Hormonal Incontinence In Female Dogs.

Hormonal incontinence, also known as spay incontinence or urethral incontinence, is a condition in which spayed female dogs have difficulties controlling their bladder. There have been lots of questions about whether early spaying dogs increases bladder control issues than later spaying. However, our main goal is not to answer this question but to tell you all you need to know about hormonal incontinence in female dogs.

Generally speaking, when a housetrained dog loses total control of its bladder, then this condition is said to be urinary incontinence. This condition ranges from little urine leaks to inadvertent large amount of urine by the dog. More importantly, it’s a condition that affects the female dogs, especially spayed dogs.

You need to understand that Urinary Incontinence is never intentional. Also, it is not something the dog can control; therefore, it’s not something that can be corrected with behavioural training. This condition isn’t harmful in itself, it’s better if it is treated early, as left untreated can lead to skin conditions. In extreme cases, it could also lead to serious bladder or kidney infections.

What are the causal agents of Hormonal Incontinence in female dogs?

Some of the things that cause urinary incontinence in female dogs include:

  • Weak bladder sphincter.
  • Bladder tumours or Urinary tract infection – either of the two or any external condition that is capable of compressing the bladder.
  • Prostate disorders.
  • Hormonal imbalance.
  • Anatomic disorders.
  • Certain medications.
  • Congenital abnormalities.
  • A protruding intervertebral disc.
  • It could be as a result of some certain medications.
  • Urethral disorders – this is the condition in which the muscles responsible for closing the urethra start to malfunction.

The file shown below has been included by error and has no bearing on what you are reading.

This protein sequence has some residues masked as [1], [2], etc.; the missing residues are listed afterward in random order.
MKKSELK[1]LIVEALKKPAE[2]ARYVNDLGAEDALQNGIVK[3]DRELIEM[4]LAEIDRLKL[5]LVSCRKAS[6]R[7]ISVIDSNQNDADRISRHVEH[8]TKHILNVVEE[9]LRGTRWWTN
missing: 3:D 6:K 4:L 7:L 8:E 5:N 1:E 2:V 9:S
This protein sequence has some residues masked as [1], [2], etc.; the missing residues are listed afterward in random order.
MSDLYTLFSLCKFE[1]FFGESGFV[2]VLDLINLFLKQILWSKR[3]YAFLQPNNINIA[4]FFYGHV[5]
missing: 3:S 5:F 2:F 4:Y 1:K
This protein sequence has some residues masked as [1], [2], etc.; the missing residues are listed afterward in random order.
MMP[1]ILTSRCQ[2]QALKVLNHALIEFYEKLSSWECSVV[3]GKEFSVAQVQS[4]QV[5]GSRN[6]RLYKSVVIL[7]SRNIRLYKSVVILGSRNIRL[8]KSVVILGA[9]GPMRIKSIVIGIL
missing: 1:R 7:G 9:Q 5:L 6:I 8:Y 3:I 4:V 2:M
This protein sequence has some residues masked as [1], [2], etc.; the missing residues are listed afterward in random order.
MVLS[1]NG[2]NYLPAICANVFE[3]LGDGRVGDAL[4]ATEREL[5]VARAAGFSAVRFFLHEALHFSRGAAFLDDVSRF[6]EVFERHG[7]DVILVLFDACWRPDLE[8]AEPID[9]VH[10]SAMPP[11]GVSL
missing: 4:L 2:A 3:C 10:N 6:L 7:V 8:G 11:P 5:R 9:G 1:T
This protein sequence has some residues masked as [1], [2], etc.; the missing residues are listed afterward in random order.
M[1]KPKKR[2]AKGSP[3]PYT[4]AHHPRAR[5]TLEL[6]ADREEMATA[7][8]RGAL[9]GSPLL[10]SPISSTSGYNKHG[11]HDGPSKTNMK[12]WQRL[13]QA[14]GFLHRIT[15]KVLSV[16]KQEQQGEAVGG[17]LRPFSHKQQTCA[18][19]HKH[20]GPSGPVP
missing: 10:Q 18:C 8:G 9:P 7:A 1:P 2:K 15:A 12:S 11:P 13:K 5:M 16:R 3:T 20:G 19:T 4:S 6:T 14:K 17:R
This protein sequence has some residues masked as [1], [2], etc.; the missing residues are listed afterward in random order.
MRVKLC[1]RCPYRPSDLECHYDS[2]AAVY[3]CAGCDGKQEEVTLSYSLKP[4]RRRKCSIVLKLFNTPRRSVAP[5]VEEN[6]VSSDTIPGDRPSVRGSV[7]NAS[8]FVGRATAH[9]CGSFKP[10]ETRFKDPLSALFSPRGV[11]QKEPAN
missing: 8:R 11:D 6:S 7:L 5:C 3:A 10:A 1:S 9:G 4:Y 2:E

When these muscles fail to contract, urine leakage will then occur.

  • Degeneration or Spinal injury
  • Urinary stones.
  • Urine retention – speaking of urine, when the dog finds it difficult to urinate as a result of stress, behavioural abnormality, or fear. As a result, urine leakage occurs when the bladder can’t hold up the urine any longer.
  • It could also be as a result of the presence of other diseases that are known to cause excessive water consumption, such as hyperadrenocorticism, diabetes, as well as kidney disease.
  • Bladder storage dysfunction – this also includes hypercontractility. This is when the bladders contracts frequently. It then results in small amounts of urine leakage.

How Urinary incontinence is diagnosed.

The condition is diagnosed based on medical history, clinical signs, as well as blood and urine tests. Ultrasonography and X-rays (bladder radiographs) are performed to look for any abnormalities such as bladder stones affecting the dog’s urine storage and its outflow.

If and when a neurological disorder is suspected, a neurological test is then carried out to examine the tail tone, anal, various spinal reflexes, and perineal sensation. However, if urine retention is observed, urethral catheterization will then be carried out.